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Thread Basting A Quilt
Thread basting is the first method of sandwiching a quilt many quilters learn to use. Superior Threads uses this definition for thread basting, “using thread allows for a tighter fit of the top fabric, batting, and backing fabric which results in a smoother quilt.” The advantages of thread basting are the smoothness, the gentleness, and the quickness of the method. You won’t have to continually smooth and adjust the layers to keep wrinkles away, and the gentleness is the thread can be pulled out without harming the quilt.
There are several types of thread quilters use to baste their quilts; cotton, polyester, silk, and water soluble.
- Cotton is the most commonly used thread in quilting. There is basting thread that is meant specifically for basting, as it is designed to break easily. This won’t harm your quilting if you sew through a thread, it will simply break.
- Polyester is used by some quilters because of the slipperiness of the thread, making it easier to pull out without it grabbing the batting and bringing it along.
- Silk is a very strong fiber, and its slipperiness is also a strong point in its favor. However, it’s also an expensive thread, and best used in silk fabric quilts.
- Water-soluble is a thread I discovered while researching this article. It makes sense to use in basting, in that we use water-soluble pencils, markers, and glues; so why not thread? Superior Threads makes two types of water-soluble threads: one for home machines, and one for Long-arm machines. They dissolve in cold water.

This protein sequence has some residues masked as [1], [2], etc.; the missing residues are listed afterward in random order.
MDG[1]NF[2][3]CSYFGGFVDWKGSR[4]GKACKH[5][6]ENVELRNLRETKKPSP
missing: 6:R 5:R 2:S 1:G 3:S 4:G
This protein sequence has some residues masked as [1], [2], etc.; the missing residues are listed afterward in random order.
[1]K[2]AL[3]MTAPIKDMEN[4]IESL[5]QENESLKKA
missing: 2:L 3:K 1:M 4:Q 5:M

The how to:
To Sandwich the quilt; First, lay out your backing on a flat surface, and smooth from the center out. Next, lay out the batting on the backing fabric, and smooth from the center out. Finally, place your quilt top on the batting, smoothing from the center out. Once everything is smoothed out, you are ready to begin thread basting.
Chose the thread you wish to use, then pick out a long hand needle with a large eye.
Many beginners use a straight stitch to baste their quilts. Stitch in order of the number in this photo.
- Top from 1 to 2
- Under from 2 to 3
- Top from 3 to 4
- Under from 4 to 5
Using a straight stitch (or herringbone), begin at the center of your quilt and make large stitches, not longer than 1 or 1 ½ in to the bottom of your quilt, then stitch from the center to the top of you quilt. Then from the center, stitch to the right, then again to the left. You are building a thread basting grid.
Then, stitch a row across from the center line to the right, continue to make rows to the right. Do the same to the left. Next, stitch a line from the top to the bottom of your quilt.
You are now ready to quilt your quilt!
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The fabric on the back of a Quilt Sandwich (Top, Batting and Backing).
Same As: Lining
A temporary method of holding the quilt Sandwich layers together while you finish assembling it. This can be conducted using Basting Sprays, pins, clips or temporary stitching called a Tacking Stitch or Basting Stitch.
The layer in the middle of a quilt sandwich between the Top and Backing layers consisting of wool, polyester, blends, silk, or cotton.
Same As: Stuffing, Filling, Wadding, Filler
- Quilt Top
The top layer of a quilt Sandwich.
Traditional description of a quilt: a sandwich consisting of a Quilt Top, Batting (filling), and a Backing.